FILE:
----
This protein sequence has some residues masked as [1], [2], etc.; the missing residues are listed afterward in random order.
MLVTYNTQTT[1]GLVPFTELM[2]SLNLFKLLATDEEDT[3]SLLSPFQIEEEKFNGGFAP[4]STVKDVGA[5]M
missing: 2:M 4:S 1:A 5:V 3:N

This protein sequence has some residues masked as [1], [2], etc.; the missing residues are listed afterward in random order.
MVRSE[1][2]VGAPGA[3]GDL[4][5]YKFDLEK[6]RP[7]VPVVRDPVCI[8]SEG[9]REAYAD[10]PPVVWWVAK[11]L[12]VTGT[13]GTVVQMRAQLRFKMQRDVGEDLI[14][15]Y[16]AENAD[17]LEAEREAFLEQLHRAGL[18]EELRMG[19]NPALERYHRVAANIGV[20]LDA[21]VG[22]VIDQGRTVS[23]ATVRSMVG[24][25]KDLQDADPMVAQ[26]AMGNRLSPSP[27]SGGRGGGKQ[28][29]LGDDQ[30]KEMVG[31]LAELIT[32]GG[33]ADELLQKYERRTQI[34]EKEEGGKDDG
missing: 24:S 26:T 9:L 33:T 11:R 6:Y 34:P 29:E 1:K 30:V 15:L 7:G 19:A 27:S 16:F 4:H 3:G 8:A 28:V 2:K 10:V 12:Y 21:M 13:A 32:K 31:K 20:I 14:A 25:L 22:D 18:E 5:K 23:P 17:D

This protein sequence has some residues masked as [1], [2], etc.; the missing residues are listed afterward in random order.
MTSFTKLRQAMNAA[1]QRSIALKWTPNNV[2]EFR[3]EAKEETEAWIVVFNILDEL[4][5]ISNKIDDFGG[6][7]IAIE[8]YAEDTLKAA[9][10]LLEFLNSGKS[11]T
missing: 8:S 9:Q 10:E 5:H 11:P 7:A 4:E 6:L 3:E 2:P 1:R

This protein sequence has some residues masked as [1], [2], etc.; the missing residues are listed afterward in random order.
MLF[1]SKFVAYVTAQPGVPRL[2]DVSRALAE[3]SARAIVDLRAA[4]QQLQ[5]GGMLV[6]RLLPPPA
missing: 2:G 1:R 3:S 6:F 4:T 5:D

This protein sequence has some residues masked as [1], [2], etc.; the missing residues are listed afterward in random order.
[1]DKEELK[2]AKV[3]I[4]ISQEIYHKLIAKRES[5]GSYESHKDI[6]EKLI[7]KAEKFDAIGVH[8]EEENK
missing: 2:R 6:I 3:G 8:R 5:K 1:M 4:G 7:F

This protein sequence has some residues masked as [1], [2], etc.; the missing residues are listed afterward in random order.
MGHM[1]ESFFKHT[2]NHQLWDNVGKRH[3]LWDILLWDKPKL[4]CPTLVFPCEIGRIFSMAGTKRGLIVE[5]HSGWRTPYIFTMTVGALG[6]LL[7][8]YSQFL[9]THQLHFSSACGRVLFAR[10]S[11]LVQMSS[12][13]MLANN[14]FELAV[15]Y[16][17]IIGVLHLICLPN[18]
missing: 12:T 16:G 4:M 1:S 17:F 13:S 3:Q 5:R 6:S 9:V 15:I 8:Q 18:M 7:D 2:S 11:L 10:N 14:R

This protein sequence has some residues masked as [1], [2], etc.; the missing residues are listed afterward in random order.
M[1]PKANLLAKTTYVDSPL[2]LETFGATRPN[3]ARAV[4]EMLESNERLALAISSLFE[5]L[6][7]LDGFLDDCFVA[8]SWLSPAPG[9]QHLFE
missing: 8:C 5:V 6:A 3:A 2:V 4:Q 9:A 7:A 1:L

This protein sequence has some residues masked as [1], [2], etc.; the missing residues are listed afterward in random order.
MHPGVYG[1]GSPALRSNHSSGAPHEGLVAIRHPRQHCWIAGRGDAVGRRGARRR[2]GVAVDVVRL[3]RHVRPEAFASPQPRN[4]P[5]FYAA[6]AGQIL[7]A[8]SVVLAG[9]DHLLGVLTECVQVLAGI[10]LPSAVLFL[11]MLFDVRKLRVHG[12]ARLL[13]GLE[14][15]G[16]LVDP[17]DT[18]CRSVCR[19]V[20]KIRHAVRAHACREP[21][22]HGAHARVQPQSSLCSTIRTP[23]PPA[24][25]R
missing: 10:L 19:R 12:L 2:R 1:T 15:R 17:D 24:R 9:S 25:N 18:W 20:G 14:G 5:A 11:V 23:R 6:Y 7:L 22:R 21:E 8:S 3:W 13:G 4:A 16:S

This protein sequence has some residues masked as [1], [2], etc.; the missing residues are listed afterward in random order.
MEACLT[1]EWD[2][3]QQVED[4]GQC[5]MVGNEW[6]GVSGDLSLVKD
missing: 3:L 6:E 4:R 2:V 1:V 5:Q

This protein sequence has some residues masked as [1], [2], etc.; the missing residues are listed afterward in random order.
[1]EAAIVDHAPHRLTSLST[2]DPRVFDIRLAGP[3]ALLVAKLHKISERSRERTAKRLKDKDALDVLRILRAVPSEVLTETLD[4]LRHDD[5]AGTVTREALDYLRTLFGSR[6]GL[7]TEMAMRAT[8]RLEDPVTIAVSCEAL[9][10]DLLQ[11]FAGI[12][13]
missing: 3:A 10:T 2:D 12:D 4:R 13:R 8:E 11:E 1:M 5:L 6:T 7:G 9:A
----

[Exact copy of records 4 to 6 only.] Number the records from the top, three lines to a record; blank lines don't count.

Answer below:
This protein sequence has some residues masked as [1], [2], etc.; the missing residues are listed afterward in random order.
MLF[1]SKFVAYVTAQPGVPRL[2]DVSRALAE[3]SARAIVDLRAA[4]QQLQ[5]GGMLV[6]RLLPPPA
missing: 2:G 1:R 3:S 6:F 4:T 5:D

This protein sequence has some residues masked as [1], [2], etc.; the missing residues are listed afterward in random order.
[1]DKEELK[2]AKV[3]I[4]ISQEIYHKLIAKRES[5]GSYESHKDI[6]EKLI[7]KAEKFDAIGVH[8]EEENK
missing: 2:R 6:I 3:G 8:R 5:K 1:M 4:G 7:F

This protein sequence has some residues masked as [1], [2], etc.; the missing residues are listed afterward in random order.
MGHM[1]ESFFKHT[2]NHQLWDNVGKRH[3]LWDILLWDKPKL[4]CPTLVFPCEIGRIFSMAGTKRGLIVE[5]HSGWRTPYIFTMTVGALG[6]LL[7][8]YSQFL[9]THQLHFSSACGRVLFAR[10]S[11]LVQMSS[12][13]MLANN[14]FELAV[15]Y[16][17]IIGVLHLICLPN[18]
missing: 12:T 16:G 4:M 1:S 17:F 13:S 3:Q 5:R 6:S 9:V 15:I 8:Q 18:M 7:D 2:S 11:L 10:N 14:R